The province is said to have been particularly prosperous between 241 BC and 211 BC, but grew even further in trade and commercial significance after the arrival of the Islamic era.
Marco Polo visited the port of Bandar Abbas in 1272 and 1293. He reported widespread trading in Persian jewelry, ivory and silk of Indochina, and pearls from Bahrain in the bazaars of the port of Hormuz.
In 1497 Europeans landed in the region for the first time, headed by Vasco da Gama. In 1508 the Portuguese, led by Afonso de Albuquerque invaded the area with seven warships, under the pretext of protecting their interests from Egypt and Venice. The port of Hormuz at the time was considered strategic positioned for commercial interests in the Persian Gulf.
Ismail I who was trying to counter the Ottoman Empire to the west, was unable to save the port from the Portuguese, until Shah Abbas I was finally able to drive them out of the Persian Gulf with the aid of the British. The name of Bandar Abbas comes directly from the name of Shah Abbas I.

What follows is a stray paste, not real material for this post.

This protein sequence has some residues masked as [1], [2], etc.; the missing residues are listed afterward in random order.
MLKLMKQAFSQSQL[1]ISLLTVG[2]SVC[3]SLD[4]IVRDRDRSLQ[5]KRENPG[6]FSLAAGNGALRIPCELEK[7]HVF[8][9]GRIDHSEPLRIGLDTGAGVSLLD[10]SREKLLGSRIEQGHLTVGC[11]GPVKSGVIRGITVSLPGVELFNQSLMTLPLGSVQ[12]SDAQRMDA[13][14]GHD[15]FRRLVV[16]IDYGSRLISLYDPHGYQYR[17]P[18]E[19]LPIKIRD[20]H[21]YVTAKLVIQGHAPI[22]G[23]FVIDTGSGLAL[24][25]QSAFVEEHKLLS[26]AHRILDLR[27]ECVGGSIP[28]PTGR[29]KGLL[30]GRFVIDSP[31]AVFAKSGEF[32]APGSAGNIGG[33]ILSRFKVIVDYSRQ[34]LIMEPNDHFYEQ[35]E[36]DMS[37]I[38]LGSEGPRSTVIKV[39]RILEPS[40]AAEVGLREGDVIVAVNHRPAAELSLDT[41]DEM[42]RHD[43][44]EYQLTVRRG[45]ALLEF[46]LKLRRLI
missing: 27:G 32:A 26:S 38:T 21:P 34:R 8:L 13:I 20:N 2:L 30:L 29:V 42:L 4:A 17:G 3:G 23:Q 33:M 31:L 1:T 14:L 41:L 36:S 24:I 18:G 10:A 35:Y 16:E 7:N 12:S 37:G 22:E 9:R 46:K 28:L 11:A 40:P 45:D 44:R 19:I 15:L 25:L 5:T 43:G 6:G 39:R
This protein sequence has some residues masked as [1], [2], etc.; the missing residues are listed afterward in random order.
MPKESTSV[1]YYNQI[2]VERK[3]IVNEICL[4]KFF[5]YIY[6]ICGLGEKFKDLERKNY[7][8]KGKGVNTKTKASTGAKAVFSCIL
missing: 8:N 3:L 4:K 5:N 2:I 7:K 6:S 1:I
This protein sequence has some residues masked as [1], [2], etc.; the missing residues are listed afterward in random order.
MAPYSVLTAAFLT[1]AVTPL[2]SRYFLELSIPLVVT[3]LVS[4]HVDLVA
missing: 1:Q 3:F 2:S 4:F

The British, meanwhile, were competing for influence in the region with Dutch colonialists, who invaded Qeshm Island and dispatched warships to Bandar Abbas during the final years of Shah Abbas' reign. The Persian government was unable to defend itself against this attack. However, with the souring of British and Dutch relations, military tensions grew in the region. The Dutch finally resorted to moving their base up to Kharg Island. The Amir of Kharg, Mir Mahna, was able to defeat the Dutch forces at Kharg, leaving the British firmly in charge of the entire region. Soon Britain took control over the entire Persian Gulf via the British East India Company. The British adopted policy encouraging local autonomy throughout the Persian Gulf to in order to prevent a formidable unified force from threatening their establishments in the gulf.